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Wednesday, July 04, 2012

Primer Dugout (and link of the day) 7-4-1912

New York Tribune, July 4, 1912:

Rube Marquard, the wonderful left handed pitcher of the New York Giants, has equalled the generally accepted major league record of nineteen consecutive victories made by Tim Keefe in 1888.
...

Twenty-five thousand enthusiastic “fans” stood in their seats and cheered until their throats threatened to split. Hats and papers were thrown into the air and coats were waved about while the mob acclaimed the man of the baseball hour.

For what it’s worth, Keefe’s streak of 19 consecutive wins included one game in which he started and pitched two innings.

Greasy Neale Heaton (Dan Lee) Posted: July 04, 2012 at 08:11 AM | 16 comment(s) Login to Bookmark
  Tags: dugout, history, records, rube marquard, tim keefe

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   1. Greasy Neale Heaton (Dan Lee) Posted: July 04, 2012 at 08:19 AM (#4172929)
Mickey Welch might be smiling, but The Boss isn't going to be thrilled when he realizes he can't bring any reinforcements into today's Birthday Team.

C: Wayne Nordhagen
1B: Chief Roseman
2B: Jose Oquendo
3B: Vinny Castilla
SS: Hal Lanier
LF/Manager: Chuck Tanner
CF: Bill Tuttle
RF: Duke Kenworthy

SP: Smiling Mickey Welch
SP: George Mullin
SP/GM: Jim Beattie
SP: Jack Warhop
SP: Dan Larson
RP: Brendan Donnelly

Owner: George Steinbrenner
Drafted by Angels, chose football and meth instead: Todd Marinovich
   2. AndrewJ Posted: July 04, 2012 at 08:50 AM (#4172938)
And "Bang the Drum Slowly" SP: Henry Wiggen (in 1931)
   3. Golfing Great Mitch Cumstein Posted: July 04, 2012 at 09:22 AM (#4172941)
Did Bump Bailey die on July 4th?
   4. Dag Nabbit is part of the zombie horde Posted: July 04, 2012 at 10:24 AM (#4172962)
100 years ago today, George Mullin had the greatest birthday ever, throwing a no-hitter, getting a couple hits & driving in some runs. IIRC, he turned 29 that day.
   5. AndrewJ Posted: July 04, 2012 at 10:29 AM (#4172968)
Did Bump Bailey die on July 4th?

Maybe in the movie, not in the novel.

And of course, 73 years ago today it was Lou Gehrig Day at Yankee Stadium.
   6. Tom Nawrocki Posted: July 04, 2012 at 10:32 AM (#4172969)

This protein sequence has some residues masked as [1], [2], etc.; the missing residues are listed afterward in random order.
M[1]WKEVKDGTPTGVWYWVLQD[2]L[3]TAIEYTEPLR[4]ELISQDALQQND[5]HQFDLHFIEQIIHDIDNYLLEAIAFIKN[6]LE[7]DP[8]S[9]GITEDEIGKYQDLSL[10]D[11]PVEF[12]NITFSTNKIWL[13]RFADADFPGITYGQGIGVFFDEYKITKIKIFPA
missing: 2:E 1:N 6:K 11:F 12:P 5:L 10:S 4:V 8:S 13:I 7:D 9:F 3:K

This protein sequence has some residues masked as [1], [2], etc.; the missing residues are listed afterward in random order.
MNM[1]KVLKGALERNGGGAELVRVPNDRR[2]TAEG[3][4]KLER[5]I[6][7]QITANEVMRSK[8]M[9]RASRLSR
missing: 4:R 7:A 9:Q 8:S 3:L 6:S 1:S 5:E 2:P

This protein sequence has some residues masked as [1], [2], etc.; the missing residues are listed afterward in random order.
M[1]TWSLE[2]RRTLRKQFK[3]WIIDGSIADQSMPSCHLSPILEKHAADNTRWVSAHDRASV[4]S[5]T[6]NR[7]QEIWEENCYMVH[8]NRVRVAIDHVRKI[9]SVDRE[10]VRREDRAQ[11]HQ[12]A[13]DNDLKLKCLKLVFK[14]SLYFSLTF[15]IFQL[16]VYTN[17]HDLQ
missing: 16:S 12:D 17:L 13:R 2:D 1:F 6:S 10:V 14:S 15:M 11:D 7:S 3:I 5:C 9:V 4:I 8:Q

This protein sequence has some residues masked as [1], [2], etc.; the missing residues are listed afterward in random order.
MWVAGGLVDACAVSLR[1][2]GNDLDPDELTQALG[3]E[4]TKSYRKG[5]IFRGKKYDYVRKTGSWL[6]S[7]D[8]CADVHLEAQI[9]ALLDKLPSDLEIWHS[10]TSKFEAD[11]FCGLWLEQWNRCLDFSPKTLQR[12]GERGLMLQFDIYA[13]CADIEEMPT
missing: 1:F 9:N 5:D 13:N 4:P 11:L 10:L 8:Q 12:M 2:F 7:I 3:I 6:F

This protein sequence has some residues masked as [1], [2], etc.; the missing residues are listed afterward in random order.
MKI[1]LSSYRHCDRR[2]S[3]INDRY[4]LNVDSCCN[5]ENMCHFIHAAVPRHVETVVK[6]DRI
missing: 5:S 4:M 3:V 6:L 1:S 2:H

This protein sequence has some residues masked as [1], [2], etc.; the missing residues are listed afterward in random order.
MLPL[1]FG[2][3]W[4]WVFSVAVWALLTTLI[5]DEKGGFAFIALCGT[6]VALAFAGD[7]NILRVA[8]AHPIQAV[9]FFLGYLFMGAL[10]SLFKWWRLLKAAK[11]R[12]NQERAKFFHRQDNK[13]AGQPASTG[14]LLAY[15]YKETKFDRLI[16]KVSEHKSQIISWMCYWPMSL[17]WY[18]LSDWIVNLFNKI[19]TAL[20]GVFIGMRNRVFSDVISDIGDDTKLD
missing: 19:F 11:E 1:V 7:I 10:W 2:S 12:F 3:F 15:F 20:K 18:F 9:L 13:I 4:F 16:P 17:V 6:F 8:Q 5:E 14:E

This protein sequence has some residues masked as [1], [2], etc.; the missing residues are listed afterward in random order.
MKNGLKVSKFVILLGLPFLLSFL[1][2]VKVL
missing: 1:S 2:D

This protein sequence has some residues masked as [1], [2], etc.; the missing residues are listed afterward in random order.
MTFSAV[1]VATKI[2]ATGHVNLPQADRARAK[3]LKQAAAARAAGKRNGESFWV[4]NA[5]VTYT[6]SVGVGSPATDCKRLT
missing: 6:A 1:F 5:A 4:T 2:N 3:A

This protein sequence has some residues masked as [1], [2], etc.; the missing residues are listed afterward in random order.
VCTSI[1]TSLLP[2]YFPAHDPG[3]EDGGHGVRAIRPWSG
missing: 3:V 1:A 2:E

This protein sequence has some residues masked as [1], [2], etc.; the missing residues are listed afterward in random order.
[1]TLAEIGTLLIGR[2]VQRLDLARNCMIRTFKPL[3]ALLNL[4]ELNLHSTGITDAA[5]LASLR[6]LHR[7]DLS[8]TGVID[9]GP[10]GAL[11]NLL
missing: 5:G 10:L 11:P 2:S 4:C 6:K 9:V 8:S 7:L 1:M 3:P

Ben Davidson, star of the "Ball Four" TV series, has passed away.
   7. Eric J can SABER all he wants to Posted: July 04, 2012 at 12:03 PM (#4173002)
Game of the day (yesterday): White Sox 19, Rangers 2.

Just kidding. That was actually the third-least dramatic game of the year; the Rangers have now participated in all of the bottom four (they're 2-2 in these games). Unsurprisingly, Texas has a pretty healthy "lead" in the race to be the boringest team in terms of in-game drama.

Actual Game of the day (yesterday): Brewers 13, Marlins 12 (10). You're all shocked, I'm sure.

Miami played a pretty thin lineup in this one, starting without both Hanley Ramirez and Giancarlo Stanton, but the game started out all right for them anyway. Jose Reyes flied out, but Donovan Solano doubled; after Greg Dobbs (hitting third!) struck out, Logan Morrison homered to give the Marlins an early lead against Milwaukee's Marco Estrada. Marlin starter Anibal Sanchez worked a quick first, and after Estrada was perfect in the second, Sanchez kept the Brewers scoreless while only retiring one actual batter: Corey Hart singled, but was picked off; Rickie Weeks and Cody Ransom followed with a pair of singles, and Martin Maldonado hit into a double play to end the inning.

Estrada was flawless again in the third, and in the bottom of the inning, his offense rewarded him. Estrada himself led off the inning with a double, Carlos Gomez added an infield hit, and Norichika Aoki singled in the run from third (although Gomez was thrown out trying for third on the play). Ryan Braun added a single, and Aramis Ramirez followed with a go-ahead two-run double. Sanchez rallied to strike out Hart and Weeks, but the Brewers had taken the lead, and they showed very little interest in letting it go.

Estrada worked around a single and steal from Dobbs in the fourth, and he and Sanchez combined to keep the score the same through the top of the sixth. Corey Hart ended the drought in the bottom of that inning, leading it off with a home run. Weeks doubled and Ransom walked to chase Sanchez from the game in favor of Chad Gaudin; Maldonado bunted the runners over, and Estrada was lifted for pinch-hitter Travis Ishikawa, who was intentionally walked to load the bases. Gomez grounded into what should have been a forceout, but Reyes dropped the ball, scoring the second run of the inning and keeping the bases loaded. Aoki then added a sacrifice fly, and Braun followed that with a three-run homer, completing the explosion of the lead into a 9-2 score.